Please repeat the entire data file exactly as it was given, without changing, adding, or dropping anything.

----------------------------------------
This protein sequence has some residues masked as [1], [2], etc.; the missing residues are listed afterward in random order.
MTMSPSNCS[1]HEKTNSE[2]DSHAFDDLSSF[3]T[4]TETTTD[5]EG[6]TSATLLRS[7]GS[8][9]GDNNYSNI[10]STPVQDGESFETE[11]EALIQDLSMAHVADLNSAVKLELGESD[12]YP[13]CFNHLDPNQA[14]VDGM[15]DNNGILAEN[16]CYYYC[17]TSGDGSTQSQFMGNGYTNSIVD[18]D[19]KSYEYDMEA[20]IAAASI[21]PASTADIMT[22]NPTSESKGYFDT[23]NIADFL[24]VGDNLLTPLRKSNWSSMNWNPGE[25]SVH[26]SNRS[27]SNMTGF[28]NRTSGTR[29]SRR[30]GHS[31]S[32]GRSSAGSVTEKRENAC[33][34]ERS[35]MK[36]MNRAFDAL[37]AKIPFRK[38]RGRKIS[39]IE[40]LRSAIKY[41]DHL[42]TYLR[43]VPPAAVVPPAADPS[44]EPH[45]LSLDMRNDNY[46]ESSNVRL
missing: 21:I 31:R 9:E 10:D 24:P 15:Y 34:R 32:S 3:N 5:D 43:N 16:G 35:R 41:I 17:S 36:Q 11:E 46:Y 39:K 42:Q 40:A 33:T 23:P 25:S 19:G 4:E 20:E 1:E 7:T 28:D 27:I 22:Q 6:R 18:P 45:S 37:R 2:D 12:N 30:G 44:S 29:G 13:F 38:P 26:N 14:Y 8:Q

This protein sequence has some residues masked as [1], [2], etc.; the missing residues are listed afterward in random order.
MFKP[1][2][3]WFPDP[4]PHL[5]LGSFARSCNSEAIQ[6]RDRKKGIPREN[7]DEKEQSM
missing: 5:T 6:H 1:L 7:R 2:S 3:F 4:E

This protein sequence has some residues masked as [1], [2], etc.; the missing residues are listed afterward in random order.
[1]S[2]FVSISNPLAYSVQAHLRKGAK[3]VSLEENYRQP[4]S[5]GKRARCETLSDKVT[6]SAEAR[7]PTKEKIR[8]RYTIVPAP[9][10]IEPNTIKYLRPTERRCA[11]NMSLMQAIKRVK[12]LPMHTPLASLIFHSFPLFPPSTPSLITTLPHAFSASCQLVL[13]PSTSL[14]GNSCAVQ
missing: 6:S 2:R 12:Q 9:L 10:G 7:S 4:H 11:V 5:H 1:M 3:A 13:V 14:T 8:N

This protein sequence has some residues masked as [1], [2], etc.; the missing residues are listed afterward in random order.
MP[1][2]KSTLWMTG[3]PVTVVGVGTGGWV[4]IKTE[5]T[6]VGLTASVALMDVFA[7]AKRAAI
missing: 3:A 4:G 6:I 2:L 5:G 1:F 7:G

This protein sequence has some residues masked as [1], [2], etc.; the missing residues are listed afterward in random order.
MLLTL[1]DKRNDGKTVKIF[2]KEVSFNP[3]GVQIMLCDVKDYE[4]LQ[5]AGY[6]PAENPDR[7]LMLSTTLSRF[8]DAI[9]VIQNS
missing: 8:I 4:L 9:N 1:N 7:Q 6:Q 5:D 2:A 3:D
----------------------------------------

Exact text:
This protein sequence has some residues masked as [1], [2], etc.; the missing residues are listed afterward in random order.
MTMSPSNCS[1]HEKTNSE[2]DSHAFDDLSSF[3]T[4]TETTTD[5]EG[6]TSATLLRS[7]GS[8][9]GDNNYSNI[10]STPVQDGESFETE[11]EALIQDLSMAHVADLNSAVKLELGESD[12]YP[13]CFNHLDPNQA[14]VDGM[15]DNNGILAEN[16]CYYYC[17]TSGDGSTQSQFMGNGYTNSIVD[18]D[19]KSYEYDMEA[20]IAAASI[21]PASTADIMT[22]NPTSESKGYFDT[23]NIADFL[24]VGDNLLTPLRKSNWSSMNWNPGE[25]SVH[26]SNRS[27]SNMTGF[28]NRTSGTR[29]SRR[30]GHS[31]S[32]GRSSAGSVTEKRENAC[33][34]ERS[35]MK[36]MNRAFDAL[37]AKIPFRK[38]RGRKIS[39]IE[40]LRSAIKY[41]DHL[42]TYLR[43]VPPAAVVPPAADPS[44]EPH[45]LSLDMRNDNY[46]ESSNVRL
missing: 21:I 31:R 9:E 10:D 24:P 15:Y 34:R 32:S 3:N 5:D 43:N 16:G 35:R 41:I 17:S 36:Q 11:E 46:Y 39:K 42:Q 40:A 33:T 23:P 25:S 19:G 4:E 20:E 1:E 7:T 28:D 27:I 22:Q 6:R 18:P 45:S 37:R 2:D 12:N 30:G 44:S 29:G 13:F 38:P 26:N 14:Y 8:Q

This protein sequence has some residues masked as [1], [2], etc.; the missing residues are listed afterward in random order.
MFKP[1][2][3]WFPDP[4]PHL[5]LGSFARSCNSEAIQ[6]RDRKKGIPREN[7]DEKEQSM
missing: 5:T 6:H 1:L 7:R 2:S 3:F 4:E

This protein sequence has some residues masked as [1], [2], etc.; the missing residues are listed afterward in random order.
[1]S[2]FVSISNPLAYSVQAHLRKGAK[3]VSLEENYRQP[4]S[5]GKRARCETLSDKVT[6]SAEAR[7]PTKEKIR[8]RYTIVPAP[9][10]IEPNTIKYLRPTERRCA[11]NMSLMQAIKRVK[12]LPMHTPLASLIFHSFPLFPPSTPSLITTLPHAFSASCQLVL[13]PSTSL[14]GNSCAVQ
missing: 6:S 2:R 12:Q 9:L 10:G 7:S 4:H 11:V 5:H 1:M 3:A 13:V 14:T 8:N

This protein sequence has some residues masked as [1], [2], etc.; the missing residues are listed afterward in random order.
MP[1][2]KSTLWMTG[3]PVTVVGVGTGGWV[4]IKTE[5]T[6]VGLTASVALMDVFA[7]AKRAAI
missing: 3:A 4:G 6:I 2:L 5:G 1:F 7:G

This protein sequence has some residues masked as [1], [2], etc.; the missing residues are listed afterward in random order.
MLLTL[1]DKRNDGKTVKIF[2]KEVSFNP[3]GVQIMLCDVKDYE[4]LQ[5]AGY[6]PAENPDR[7]LMLSTTLSRF[8]DAI[9]VIQNS
missing: 8:I 4:L 9:N 1:N 7:Q 6:Q 5:D 2:A 3:D